It's prime time for revisiting thisRoy's way: Chef Roy Yamaguchi plans his own line of sake.
classic brew -- but don't ever
drink it hot again
Taking it home: Where to buy sake and what to choose.
By Betty Shimabukuro
IMAGINE yourself as a cartoon drawing. There's a cartoon lightbulb over your cartoon head and -- click! -- it just switched on.
This is you, after your first sip of a truly fine sake.
Aficionados of this classic Japanese brew say an initial experience with premium sake is like that -- an epiphany, a revelation ... enlightenment.
Ah, but there is a frown on your cartoon face. You do not believe. You are remembering an experience with a hot, harsh sake, which you drank only to be polite or because you didn't know any better.
The time has come to try again.
World-class sake is making its way into local restaurants, where it is being served with a higher degree of sophistication and knowledge.
And it's not just Japanese restaurants. Chef Roy Yamaguchi finds sake to be such a good match for his Hawaii Regional Cuisine that he is developing his own sake brew, to be sold in his international chain of restaurants and in retail stores by year's end (more on this later).
It's a trend spreading across the nation, but starting here. Many of the premium sakes showing up in Hawaii are unavailable on the mainland, and hard to find even in Japan.
"Over the last few months, Hawaii has become one of the best places in the world to explore fine sake," says Chris Pearce, author of "The Joy of Sake" and perhaps the foremost authority on the subject locally.
Pearce is a director of Kokusai Sake Kai, a club organized to increase awareness of sake. It's a small group with a closed membership, but Pearce says members have exposed hundreds of people to good sake, while drinking quite a bit themselves.
Another club goal, though, has been to make a better class of sake available in the islands.
So Pearce formed World Sake Imports, its mission to bring premium sakes to Hawaii.
With most commodities, this would simply mean locating the producers and coming up with the capital to buy their products. Not so with sake.
"The people who produce it are the kings and those who distribute it and consume it are the commoners," Pearce says.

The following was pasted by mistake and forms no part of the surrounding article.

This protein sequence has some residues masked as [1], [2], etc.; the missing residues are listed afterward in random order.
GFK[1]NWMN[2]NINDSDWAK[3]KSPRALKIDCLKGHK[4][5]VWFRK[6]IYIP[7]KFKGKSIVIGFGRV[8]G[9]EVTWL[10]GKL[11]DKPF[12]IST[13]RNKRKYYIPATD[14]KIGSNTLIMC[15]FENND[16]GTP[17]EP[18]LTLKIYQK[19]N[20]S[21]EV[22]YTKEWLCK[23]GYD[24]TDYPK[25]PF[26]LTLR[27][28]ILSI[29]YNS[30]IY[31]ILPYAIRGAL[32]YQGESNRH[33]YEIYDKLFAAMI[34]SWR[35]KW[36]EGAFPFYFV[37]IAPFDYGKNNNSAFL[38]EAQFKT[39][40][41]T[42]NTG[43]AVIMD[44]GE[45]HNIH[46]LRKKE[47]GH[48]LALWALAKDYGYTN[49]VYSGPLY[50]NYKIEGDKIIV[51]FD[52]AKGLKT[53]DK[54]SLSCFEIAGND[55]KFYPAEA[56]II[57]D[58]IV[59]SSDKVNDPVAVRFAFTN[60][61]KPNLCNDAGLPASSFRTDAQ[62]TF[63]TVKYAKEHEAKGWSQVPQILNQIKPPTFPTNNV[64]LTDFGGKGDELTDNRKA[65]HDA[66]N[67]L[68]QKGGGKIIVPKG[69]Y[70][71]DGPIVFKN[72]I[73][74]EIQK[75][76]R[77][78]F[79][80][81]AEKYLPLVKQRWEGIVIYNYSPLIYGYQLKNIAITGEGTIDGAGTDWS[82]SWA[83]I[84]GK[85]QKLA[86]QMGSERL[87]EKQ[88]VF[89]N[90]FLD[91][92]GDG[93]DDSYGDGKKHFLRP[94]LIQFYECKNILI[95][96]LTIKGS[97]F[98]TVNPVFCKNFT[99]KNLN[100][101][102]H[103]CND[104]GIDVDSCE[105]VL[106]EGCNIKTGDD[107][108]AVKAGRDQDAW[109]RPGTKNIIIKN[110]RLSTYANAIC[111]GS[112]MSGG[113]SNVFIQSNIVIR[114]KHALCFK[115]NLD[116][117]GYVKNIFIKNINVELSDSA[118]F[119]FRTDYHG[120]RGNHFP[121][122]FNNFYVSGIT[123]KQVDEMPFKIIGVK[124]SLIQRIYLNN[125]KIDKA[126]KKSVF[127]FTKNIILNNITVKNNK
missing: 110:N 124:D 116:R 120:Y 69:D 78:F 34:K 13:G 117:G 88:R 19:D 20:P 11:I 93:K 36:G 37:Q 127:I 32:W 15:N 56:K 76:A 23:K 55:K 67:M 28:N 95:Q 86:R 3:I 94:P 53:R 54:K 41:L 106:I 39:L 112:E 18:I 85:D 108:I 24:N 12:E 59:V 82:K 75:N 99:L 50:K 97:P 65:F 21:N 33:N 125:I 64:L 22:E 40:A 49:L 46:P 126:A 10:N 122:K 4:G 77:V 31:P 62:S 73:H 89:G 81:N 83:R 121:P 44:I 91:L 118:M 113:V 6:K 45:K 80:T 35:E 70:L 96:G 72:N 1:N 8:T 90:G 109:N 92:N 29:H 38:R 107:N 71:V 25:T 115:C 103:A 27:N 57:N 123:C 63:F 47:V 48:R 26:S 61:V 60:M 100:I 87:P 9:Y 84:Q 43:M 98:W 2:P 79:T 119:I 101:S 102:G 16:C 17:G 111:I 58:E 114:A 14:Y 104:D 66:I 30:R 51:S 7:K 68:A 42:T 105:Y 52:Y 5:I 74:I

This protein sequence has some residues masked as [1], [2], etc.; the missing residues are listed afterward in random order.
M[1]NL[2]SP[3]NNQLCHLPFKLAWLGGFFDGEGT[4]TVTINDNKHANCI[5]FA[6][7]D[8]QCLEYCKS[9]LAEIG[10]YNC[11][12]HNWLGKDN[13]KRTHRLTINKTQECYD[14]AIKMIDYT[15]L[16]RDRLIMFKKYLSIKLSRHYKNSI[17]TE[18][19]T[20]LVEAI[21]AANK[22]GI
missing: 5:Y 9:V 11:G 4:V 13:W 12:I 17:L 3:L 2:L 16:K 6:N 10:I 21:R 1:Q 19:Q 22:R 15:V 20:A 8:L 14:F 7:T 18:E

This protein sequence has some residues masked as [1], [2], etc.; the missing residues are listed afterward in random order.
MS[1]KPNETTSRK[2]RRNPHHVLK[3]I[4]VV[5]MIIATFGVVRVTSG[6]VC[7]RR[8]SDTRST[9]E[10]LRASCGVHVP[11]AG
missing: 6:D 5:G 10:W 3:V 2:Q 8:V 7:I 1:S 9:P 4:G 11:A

He had to visit breweries in Japan, make the case that he knew his stuff and would handle their sakes properly. After a few months, premium bottles started arriving.
Cherry Co., a Japanese food wholesaler, deals in less exclusive types of sake, but vice president Tetsuo Inabe says he also has seen an interest in better sakes among restaurants and retail outlets such as Daiei and Marukai.
These higher grades, called ginjo and daiginjo, must be kept cool and are damaged by harsh lights, so they are harder to handle, Inabe says. But for the last three years, sales have been increasing, as customers become better educated. "They now understand the different quality."
Sake basicsStep 1 in the appreciation of sake: Drink it cold. The hot sake concept is based on the hope that heat will soften the rough edges of a low-quality brew.
"Hot sakes are sort of like jug wine," says Shep Gordon, who is working with Yamaguchi on his sake project. "It's a nice thing and there's nothing wrong with it ..." but it's not the good stuff.
Premium sakes have all the variation and sophistication of great wine. "There is a quality and finesse in these really good sakes that you'll find in really fine European wines," Pearce says.
They are soft, clean, balanced, sometimes floral or fruity, "and they fade away to the back of the mouth with no cloying aftertaste."
Cheap sakes can be had for a few dollars a bottle, but better sakes sell for at least $20 for 720 milliliters -- and prices can reach well over $100.